How to Move Your Apple Mail to a New Mac

Easy tips for making the transfer faster

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Moving your Apple Mail to a new Mac, or to a new, clean install of the operating system (OS), may seem like a difficult task, but it actually only requires saving three items and moving them to the new destination.

There are a few ways to perform the move. By far the easiest, and the most often suggested method is to use Apple’s Migration Assistant. This method works well in most cases, but there’s one drawback to the Migration Assistant: Its approach is mostly all-or-nothing when it comes to moving data; you can select some basic categories, such as applications or user data, or just support files, and most of the time it works fine.

Why Moving Apple Mail Makes Sense

Where you can run into problems is when there’s something wrong with your Mac. You’re not sure what it is; maybe a corrupt preference file or a system component that’s a little wacky, and causes problems now and then. The last thing you want to do is copy a bad file to your new Mac or new install of macOS.

However, starting over completely doesn’t make sense, either. You may have years of data stored on your Mac. While some of it may be fluff, other pieces of information are important enough to keep on hand.

It might be easy to recreate your mail accounts on a new system, but it’s not easy to start off fresh with none of your older email available, your Mail rules gone, and Mail always asking for passwords that you might have long since forgotten.

With that in mind, here’s a simple way to move to a new location just the data Apple Mail needs. When you’re done, you should be able to fire up Mail on your new system and have all your emails, accounts, and rules working just the way they did before the move.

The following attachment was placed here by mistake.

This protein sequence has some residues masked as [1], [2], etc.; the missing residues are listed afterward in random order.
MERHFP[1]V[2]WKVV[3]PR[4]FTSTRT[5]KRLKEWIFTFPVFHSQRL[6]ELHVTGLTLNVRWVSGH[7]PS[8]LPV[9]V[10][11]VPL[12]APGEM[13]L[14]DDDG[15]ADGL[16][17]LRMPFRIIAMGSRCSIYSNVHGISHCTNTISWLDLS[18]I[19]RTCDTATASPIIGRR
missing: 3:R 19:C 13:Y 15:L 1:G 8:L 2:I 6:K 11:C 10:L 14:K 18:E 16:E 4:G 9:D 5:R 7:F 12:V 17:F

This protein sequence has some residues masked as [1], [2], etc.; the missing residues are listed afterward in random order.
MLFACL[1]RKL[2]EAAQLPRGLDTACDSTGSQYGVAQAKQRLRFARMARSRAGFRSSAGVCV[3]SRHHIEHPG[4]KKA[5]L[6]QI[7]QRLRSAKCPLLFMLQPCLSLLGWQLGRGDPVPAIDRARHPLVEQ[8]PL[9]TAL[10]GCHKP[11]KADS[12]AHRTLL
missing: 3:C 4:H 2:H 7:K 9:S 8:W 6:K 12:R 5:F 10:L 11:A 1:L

Transfer Your Apple Mail to a New Mac

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You'll need a few tools to perform the process of transferring your emails from Apple Mail:

  • A way to transfer files to the new location. You can transfer your files over a network, burn them to a CD or DVD, copy them to a USB flash drive, or, if the new system is on the same Mac, copy them from one partition to another. We won’t discuss the actual mechanism you use to perform the transfer, only which source files need to be copied, and where they need to be stored in your new installation.
  • Administrative access to your data. You might need to change the file privileges; however, this is probably unnecessary for most people.

Back up Data Using Time Machine

Before you start moving files around, make sure you have a current backup of your mail.

Select the Back Up Now item from the Time Machine icon in the menu bar, or right-click Time Machine in the Dock and select Back Up Now.

If you don't have the Time Machine menu bar item, you can install it like so:

  1. Click System Preferences in the Dock, or select System Preferences from the Apple menu.
  2. Click the Time Machine preference pane.